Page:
Clowns stage 10th annual remembrance
Woodlawn Cemetery was the scene of mirth and merriment Sunday, Aug. 2 when National Clown Week was recognized by a group of performers calling attention to former president Richard Nixon’s proclamation.
“Today, as always, clowns and the spirit they represent are as vital to the maintenance of our humanity as the builders and the growers and the governors,” said ringmaster Sweetie the Clown, quoting Nixon’s 1971 order that Aug. 1 be National Clown Week.
The event took place among the concrete elephants at Showman’s Rest where many circus performers who perished in a 1918 train wreck are buried. The ceremony’s audience included several families who brought lawn chairs to enjoy the breezy, sunny day. The clowns’ program featured comical skits, prizes and the memories of featured guest, Marshall Brodien, who played Wizzo the Wizard from 1968 until 1994 on Bozo’s Circus television show. In a somber moment, clowns placed flowers upon the monuments in memory of deceased circus performers. Woodlawn cemetery has hosted the annual event for the last 10 years.
-Contributed by Alice C. Brown
Unyielding motorists targeted
Local police continue a visible enforcement program to remind drivers in Forest Park that they must yield to pedestrians attempting to cross Madison Street by way of a crosswalk.
The latest enforcement effort took place from 11 a.m. to 1 p.m. on Aug. 4 near the intersection with Hannah, according to a department statement. A total of 30 tickets were issued to motorists who allegedly failed to give way to a man who has been working with police. Bud Jacknow, a longtime resident, had raised concerns to the department about the potential dangers to pedestrians trying to cross the roadway. Since late last year, Jacknow has repeatedly served as a “pedestrian decoy” for the department.
Earlier that same day, authorities were at the intersection of Beloit and Harrison writing tickets to Forest Park residents who did not have a valid municipal sticker on their vehicles. Seven citations were issued, according to police.
Police will again be ticketing for both of these violations on Wednesday, Aug. 19 and Thursday, Sept. 3.
School speech rescheduled
After canceling a July 1 event during which Superintendent Lou Cavallo planned to give his second annual state of the district speech, District 91 has rescheduled the address for Wednesday, Aug. 19. Invitations for the dinner event have been sent to stakeholders in the community.
The notion of delivering an assessment on the K-8 public schools began last year, and the superintendent said then he hoped to make it an annual occurrence. This year’s speech was rescheduled because of low turnout. Cavallo will make his remarks on the third floor of the administrative building at the park district on Harrison.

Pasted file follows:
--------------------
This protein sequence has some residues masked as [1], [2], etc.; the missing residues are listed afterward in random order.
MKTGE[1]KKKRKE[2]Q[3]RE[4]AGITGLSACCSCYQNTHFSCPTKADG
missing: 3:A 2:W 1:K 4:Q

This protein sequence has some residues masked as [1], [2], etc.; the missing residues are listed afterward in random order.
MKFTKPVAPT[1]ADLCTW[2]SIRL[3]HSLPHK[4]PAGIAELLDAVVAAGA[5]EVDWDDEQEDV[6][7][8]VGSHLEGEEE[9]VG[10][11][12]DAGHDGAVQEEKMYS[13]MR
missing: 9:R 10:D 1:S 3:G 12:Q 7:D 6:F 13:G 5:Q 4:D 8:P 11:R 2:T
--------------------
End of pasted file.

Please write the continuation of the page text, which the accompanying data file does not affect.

High schools continue bus program
Students attending Proviso East and Proviso West high schools will be able to use a district-wide transportation program instituted during the previous school year. According to a statement released by the public high school district, free transportation will be provided starting Wednesday, Aug. 20, when freshmen report for orientation. Busing for all students begins Aug. 24.
Those students unsure of where to catch the bus will receive further details on the program during the week of Aug. 10 to Aug. 14 when they pickup their textbooks. For additional information on the busing program, students at East can call 202-1825, and students at West can call 202-6299.
Appeal for blueprints continues
Mayor Anthony Calderone has responded to a resident’s circuit court appeal that he wrongfully denied the man access to construction blueprints under the state’s Freedom of Information Act. In his July 23 filing, the mayor refuted claims made by Jon Kubricht that copies of the documents should be provided.
The blueprints sought by Kubricht presumably detail various renovations to 7321 Madison, which is owned in part by Commissioner Mark Hosty.
Kubricht had requested the documents in April and after initially being denied access by the village clerk, appealed that decision to the mayor. Calderone agreed to let Kubricht view the blueprints at village hall, but supported the clerk’s decision not to provide copies of the drawings. In a written response to Kubricht, the mayor cited security concerns as the basis of the denial. In an interview with the Review, Calderone said “copyright infringement issues” are also a concern.